Quantity also provides opportunity and challenge for believers. Too much food can no more be enjoyed than too little food. Think of it. Overeating may give a momentary bit of pleasure, but the aftermath is difficult both physically and emotionally. The pleasure we are meant to find in eating does not manifest itself when we are overly full. Even worse is the dissatisfaction of realizing, "I wish I hadn't eaten all that." This is not true enjoyment of food as God intends, and thus it is not the experience of His provision that eating can and should be. Those who truly enjoy food and eating thus plan to eat amounts that please and satisfy in a manner whereby we enjoy the experience before, during and after meals.
Regarding the "before" aspect of eating, we cannot truly worship when consuming food by impulse rather than conscious deliberation. Eating and drinking worshipfully and gratefully involves making determined choices rather than being carried along by whims of impulse. We will see every morsel and sip as the gift of God, and as the opportunity to gratefully experience true worship as we choose to eat and drink for His glory. Eating on a whim hinders this rich opportunity to experience consumption as both a conscious spiritual and physical partaking of our Lord's goodness.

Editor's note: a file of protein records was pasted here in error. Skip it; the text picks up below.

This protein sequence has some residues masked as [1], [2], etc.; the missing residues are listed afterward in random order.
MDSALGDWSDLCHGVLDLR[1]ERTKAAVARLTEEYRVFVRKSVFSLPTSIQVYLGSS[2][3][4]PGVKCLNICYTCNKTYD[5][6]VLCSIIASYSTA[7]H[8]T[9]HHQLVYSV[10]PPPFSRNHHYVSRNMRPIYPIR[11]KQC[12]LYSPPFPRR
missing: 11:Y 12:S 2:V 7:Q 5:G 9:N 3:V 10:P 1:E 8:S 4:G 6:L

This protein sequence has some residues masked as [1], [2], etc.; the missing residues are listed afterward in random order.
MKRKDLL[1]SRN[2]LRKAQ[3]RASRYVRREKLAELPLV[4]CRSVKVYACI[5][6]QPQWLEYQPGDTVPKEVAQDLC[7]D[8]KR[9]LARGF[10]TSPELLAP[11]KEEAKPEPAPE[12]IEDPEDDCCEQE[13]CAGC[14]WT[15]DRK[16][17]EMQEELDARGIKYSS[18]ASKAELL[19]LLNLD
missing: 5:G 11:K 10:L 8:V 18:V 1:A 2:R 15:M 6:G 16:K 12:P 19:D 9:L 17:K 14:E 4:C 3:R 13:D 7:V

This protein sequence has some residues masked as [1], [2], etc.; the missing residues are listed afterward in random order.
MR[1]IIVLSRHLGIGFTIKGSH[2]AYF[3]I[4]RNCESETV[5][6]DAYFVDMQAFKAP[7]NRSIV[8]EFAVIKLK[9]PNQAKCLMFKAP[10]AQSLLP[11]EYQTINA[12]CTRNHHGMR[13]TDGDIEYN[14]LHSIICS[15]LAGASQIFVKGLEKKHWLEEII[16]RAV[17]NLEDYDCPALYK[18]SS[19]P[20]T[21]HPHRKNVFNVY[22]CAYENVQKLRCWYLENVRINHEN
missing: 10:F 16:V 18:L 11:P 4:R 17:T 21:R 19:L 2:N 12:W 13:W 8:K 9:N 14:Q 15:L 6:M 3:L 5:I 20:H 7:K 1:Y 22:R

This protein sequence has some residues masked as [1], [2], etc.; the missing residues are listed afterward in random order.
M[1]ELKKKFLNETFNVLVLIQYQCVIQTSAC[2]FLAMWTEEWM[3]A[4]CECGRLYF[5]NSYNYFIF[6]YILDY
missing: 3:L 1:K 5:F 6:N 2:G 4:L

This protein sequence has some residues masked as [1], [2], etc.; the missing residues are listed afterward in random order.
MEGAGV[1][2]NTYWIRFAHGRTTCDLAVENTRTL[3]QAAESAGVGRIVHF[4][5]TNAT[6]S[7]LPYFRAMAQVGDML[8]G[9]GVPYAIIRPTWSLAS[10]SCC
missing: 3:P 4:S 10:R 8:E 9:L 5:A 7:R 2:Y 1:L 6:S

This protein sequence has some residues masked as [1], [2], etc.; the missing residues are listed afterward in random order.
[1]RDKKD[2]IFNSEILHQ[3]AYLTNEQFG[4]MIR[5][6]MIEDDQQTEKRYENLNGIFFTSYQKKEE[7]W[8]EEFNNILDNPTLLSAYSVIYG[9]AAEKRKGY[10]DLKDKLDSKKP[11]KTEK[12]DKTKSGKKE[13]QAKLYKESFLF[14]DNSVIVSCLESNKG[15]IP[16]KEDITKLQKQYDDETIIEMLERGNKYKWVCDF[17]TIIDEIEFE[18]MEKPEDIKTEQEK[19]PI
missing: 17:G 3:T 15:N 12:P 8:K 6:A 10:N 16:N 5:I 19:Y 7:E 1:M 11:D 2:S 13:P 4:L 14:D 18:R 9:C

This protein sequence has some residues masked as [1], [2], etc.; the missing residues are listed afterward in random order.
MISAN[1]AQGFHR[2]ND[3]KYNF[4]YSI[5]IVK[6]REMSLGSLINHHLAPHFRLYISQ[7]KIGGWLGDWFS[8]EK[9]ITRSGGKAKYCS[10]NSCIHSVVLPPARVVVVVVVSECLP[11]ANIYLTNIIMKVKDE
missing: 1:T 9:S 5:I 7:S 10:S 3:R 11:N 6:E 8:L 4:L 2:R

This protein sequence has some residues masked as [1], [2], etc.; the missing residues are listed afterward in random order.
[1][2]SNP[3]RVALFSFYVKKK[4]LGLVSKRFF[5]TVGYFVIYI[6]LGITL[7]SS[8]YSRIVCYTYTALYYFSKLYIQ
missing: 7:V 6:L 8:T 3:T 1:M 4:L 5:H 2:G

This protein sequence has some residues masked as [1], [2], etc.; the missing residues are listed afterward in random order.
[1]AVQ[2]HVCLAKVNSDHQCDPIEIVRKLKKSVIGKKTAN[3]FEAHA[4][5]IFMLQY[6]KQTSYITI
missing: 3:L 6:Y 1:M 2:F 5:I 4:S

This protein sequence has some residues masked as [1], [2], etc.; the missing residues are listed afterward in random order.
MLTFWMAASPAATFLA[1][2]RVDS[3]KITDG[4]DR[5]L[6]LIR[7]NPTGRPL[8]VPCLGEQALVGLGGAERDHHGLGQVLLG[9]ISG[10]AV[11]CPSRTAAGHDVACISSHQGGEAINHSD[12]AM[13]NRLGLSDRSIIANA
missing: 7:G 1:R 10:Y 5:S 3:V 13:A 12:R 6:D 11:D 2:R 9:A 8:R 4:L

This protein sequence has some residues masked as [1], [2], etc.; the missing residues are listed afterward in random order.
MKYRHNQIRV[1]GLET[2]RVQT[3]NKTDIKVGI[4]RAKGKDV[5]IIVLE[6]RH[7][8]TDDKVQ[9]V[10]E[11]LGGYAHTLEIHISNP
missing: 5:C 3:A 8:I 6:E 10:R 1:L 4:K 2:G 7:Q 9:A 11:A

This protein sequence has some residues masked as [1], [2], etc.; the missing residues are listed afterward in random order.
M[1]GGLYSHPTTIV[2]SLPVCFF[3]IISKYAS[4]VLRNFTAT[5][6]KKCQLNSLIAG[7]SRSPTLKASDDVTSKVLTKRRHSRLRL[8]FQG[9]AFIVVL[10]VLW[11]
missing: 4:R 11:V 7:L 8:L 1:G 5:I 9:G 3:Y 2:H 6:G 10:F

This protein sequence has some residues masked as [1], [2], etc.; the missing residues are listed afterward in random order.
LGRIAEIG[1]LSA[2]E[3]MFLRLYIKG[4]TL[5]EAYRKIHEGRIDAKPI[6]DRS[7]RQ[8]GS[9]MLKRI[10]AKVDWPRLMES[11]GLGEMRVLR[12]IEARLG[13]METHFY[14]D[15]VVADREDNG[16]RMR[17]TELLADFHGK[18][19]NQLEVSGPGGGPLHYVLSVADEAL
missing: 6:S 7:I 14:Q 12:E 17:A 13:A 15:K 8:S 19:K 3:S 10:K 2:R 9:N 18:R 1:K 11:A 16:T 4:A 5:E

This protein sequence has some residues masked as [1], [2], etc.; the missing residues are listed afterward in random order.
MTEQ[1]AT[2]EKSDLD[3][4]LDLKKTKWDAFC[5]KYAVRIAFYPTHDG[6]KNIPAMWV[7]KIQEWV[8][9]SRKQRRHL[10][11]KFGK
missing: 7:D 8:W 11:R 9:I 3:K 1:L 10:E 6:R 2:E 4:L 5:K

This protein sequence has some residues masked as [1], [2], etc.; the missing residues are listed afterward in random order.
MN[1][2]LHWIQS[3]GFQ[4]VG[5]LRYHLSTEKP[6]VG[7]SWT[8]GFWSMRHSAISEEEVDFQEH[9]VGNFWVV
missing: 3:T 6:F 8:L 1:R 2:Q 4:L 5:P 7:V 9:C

We add a complicating factor to eating if appearance becomes a significant issue. Certainly what and how much we eat affects our physical stature, and I don't suggest that we must completely discount the matter. However, the Lord Jesus Christ commanded that we "judge not according to the appearance, but judge righteous judgment" (John 7:24). We add unnecessary temptations to either pride or despair when we partake primarily to affect the shape of our bodies. When I find myself overly attentive to my physical appearance, I try to remember and affirm, "Lord, "I'm here to glorify and reveal You rather than myself or my physical frame."
Biblical consideration of food and eating leads to the godly enjoyment whereby our hearts rest in this elemental aspect of our existence. We don't live to eat in gluttonous excess, nor do we merely eat to live in the failure to realize the reason for food's flavor and our tongue's taste buds. We rather eat to glorify the Lord Jesus, and experience Him in worship, thanksgiving, and the realization that He can be known - and enjoyed - in the everyday realities of life. This is His loving intention for us, wherein God dwells with us to reveal Himself in the loving provision of the daily bread meant to bestow not only survival, but opportunity for worship and joy.
"God... giveth us richly all things to enjoy" (I Timothy 6:17).